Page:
Faster than a sneezing toddler. More powerful than a throbbing migraine. Able to leap from person to person with a single cough. It’s cold and flu season! The trick is to figure out if you’ve got a cold, the flu or a sinus infection.
Christine Inguanzo, MD, a primary care provider with CHI Health Clinic, explains: “While colds and influenza are both respiratory viral illnesses, they are caused by different viruses. A cold usually does not involve a fever, while influenza is typically associated with a fever over 101 degrees.”
The common cold or any upper respiratory infection typically starts with a runny nose, sore throat and a cough. It lasts up to 10 days, but most people start to feel better on day six or seven.
“If you’re not feeling better by day 10, or there is a change about day eight with a worsening cough, see your physician. It could be a bacterial sinus infection,” Dr. Inguanzo said.
In addition to sore throat, congestion and cough, flu symptoms include high fever, body aches, headaches and occasional vomiting.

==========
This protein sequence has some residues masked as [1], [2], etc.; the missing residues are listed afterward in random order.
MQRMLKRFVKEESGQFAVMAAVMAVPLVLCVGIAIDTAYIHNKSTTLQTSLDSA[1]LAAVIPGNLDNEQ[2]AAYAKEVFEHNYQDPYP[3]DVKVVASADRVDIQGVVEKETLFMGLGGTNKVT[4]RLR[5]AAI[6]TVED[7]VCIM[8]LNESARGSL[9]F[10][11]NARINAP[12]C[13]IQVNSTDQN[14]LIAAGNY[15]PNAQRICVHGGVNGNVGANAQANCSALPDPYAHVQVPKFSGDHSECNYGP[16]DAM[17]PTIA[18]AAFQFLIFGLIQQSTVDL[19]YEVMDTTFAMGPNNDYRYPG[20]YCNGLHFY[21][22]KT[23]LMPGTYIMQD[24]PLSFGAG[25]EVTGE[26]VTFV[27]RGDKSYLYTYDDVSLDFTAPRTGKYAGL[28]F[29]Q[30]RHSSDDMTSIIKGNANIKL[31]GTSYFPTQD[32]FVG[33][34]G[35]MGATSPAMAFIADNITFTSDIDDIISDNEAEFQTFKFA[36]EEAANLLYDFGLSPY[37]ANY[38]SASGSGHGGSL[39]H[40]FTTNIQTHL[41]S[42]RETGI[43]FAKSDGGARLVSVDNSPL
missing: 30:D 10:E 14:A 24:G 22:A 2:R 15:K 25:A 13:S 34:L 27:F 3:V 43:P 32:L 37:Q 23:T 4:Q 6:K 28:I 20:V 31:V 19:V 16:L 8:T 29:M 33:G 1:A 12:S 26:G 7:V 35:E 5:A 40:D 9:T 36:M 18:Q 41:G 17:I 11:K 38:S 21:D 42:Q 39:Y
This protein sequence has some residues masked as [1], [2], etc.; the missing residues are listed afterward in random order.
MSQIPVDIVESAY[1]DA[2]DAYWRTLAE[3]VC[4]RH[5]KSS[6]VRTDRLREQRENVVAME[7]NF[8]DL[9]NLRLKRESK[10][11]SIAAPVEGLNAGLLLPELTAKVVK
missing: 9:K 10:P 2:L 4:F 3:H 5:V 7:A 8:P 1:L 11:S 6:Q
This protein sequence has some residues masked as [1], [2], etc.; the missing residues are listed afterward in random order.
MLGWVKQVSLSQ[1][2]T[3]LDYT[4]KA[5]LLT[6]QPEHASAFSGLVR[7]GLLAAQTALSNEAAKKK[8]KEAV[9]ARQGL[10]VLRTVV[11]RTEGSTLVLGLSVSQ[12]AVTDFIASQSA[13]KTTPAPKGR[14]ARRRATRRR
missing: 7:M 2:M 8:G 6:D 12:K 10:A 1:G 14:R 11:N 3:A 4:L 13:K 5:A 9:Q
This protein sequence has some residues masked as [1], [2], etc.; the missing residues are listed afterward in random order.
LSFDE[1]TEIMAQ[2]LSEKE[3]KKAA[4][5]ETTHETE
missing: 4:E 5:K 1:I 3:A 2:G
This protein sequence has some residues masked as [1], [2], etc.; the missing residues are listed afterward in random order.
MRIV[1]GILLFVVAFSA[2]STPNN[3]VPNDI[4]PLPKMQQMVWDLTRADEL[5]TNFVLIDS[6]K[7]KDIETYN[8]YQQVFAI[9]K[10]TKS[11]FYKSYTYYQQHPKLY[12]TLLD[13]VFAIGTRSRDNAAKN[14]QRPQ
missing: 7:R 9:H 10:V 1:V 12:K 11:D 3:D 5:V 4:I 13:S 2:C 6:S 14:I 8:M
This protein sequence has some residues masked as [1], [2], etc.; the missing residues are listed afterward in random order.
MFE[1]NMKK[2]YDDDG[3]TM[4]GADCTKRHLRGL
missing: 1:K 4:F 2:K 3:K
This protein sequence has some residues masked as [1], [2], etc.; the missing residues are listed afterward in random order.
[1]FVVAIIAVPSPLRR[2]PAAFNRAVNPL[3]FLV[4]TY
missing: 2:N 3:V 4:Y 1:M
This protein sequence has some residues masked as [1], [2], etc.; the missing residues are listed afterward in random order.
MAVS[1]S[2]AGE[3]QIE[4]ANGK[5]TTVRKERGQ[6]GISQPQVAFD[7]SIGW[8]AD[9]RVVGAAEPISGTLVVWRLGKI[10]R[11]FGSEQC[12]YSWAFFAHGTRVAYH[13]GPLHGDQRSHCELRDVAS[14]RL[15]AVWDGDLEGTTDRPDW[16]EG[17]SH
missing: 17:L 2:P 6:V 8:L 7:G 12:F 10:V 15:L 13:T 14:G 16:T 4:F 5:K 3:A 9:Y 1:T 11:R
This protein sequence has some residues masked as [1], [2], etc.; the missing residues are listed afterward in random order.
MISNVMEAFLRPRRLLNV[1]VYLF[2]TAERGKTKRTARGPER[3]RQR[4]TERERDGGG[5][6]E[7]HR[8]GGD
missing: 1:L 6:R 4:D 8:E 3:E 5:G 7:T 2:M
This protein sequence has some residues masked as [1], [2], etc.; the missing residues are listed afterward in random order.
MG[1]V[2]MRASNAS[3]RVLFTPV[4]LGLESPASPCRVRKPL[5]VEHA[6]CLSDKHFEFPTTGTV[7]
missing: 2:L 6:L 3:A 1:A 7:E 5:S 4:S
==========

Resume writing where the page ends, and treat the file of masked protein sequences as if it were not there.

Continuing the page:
“Most people seek treatment the first day because they just feel terrible,” said Dr. Inguanzo.
Medication can be used to treat – not cure – the flu, but it must be started within the first 72 hours of symptoms. The best way to avoid getting the flu is by getting a vaccination each year. Since both the flu and colds are caused by a virus, they cannot be treated with antibiotics.
Here are symptoms that require prompt medical attention:
- Difficulty breathing
- Fever over 103 degrees, or lasting over three days
- Asthmatics who may have the flu – the flu may cause more frequent asthma attacks
- If you are pregnant and think you have the flu – the flu can cause pre-term labor and premature birth
- If you have vomiting and cannot keep down fluids – this can lead to dehydration, especially in young children or the elderly